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drawal of morphin in the treatment of habitués. These alkaloids, with gelseminin, should wholly replace morphin for general antispasmodic and narcotic effect.


While lobelia may not be classed as an antispasmodic, per se, it does overcome spasm thru its great relaxing power. The regular school has given this drug but scant study in the past, but the eclectics have employed it, with reported good effect, over a period of several decades. This is one of the drugs which should be studied more thoroly, and it may be found that it will replace opium and her products in many instances. With the isolation of the alkaloid lobelin, we have a more reliable form of the drug with which to deal.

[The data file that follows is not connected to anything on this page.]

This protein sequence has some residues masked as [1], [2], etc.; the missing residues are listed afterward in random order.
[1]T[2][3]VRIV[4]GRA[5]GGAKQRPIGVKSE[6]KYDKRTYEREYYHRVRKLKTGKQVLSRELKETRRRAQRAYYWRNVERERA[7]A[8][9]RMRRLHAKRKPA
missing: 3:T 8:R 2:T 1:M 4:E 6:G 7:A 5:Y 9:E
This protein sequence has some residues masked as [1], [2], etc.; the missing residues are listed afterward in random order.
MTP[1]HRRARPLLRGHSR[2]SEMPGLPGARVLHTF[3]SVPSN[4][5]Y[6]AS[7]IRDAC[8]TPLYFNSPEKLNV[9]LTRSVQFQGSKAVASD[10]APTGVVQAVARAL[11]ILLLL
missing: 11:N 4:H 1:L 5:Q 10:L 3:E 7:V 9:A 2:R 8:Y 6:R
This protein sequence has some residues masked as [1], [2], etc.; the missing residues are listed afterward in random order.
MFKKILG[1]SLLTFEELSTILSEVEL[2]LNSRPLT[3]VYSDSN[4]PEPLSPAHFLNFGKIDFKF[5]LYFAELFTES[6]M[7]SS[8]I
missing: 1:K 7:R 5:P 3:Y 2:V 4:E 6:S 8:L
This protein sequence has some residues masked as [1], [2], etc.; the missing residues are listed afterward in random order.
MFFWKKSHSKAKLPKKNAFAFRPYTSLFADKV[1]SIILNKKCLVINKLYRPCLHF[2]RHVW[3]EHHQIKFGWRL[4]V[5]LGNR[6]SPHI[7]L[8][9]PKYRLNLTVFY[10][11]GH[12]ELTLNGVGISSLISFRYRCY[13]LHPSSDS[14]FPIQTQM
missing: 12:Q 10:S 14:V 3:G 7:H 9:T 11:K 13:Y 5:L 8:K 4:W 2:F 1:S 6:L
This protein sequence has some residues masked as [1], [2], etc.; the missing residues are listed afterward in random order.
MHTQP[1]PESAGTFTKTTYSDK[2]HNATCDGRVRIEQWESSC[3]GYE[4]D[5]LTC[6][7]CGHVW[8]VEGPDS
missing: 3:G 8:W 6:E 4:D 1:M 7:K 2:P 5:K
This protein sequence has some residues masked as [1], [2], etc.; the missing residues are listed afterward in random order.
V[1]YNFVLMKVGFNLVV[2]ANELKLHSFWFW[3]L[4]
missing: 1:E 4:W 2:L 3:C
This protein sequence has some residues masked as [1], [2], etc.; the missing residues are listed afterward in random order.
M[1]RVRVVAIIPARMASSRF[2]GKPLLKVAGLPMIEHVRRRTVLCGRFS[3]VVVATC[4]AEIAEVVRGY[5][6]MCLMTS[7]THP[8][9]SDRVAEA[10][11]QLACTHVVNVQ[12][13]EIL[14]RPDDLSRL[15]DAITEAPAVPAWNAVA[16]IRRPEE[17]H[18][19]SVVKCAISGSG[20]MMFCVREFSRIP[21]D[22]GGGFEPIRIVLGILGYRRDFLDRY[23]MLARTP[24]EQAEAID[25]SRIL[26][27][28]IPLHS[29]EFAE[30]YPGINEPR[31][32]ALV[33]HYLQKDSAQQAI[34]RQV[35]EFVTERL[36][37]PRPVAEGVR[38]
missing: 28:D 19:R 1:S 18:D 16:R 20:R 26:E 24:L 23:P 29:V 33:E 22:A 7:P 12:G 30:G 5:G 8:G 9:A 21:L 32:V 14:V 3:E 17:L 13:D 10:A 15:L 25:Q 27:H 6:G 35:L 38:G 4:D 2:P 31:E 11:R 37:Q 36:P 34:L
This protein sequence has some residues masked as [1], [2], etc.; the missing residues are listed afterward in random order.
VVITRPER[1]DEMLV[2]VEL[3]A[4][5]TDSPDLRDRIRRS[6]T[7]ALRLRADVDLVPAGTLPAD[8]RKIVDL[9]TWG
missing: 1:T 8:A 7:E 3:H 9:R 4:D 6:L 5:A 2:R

Bryonia is another drug which the regulars have not given much of a reputation, but which, in the hands of the eclectics and homeopaths, has seemingly given good results in selected cases. It is employed by them in the presence of pains, tearing, stitching and stabbing in character, as that of pleurisy, made worse by motion and relieved by rest, and with good results, according to the reports of the eclectics. I have employed the glucosid, bryonin, in cases of pneumonia with associated pleurisy, and noted good results on several occasions. I have also employed the glucosid in muscular pains, increast on motion, and noted like good results. We of the regular school should undoubtedly give this agent closer study.

Rhus Tox.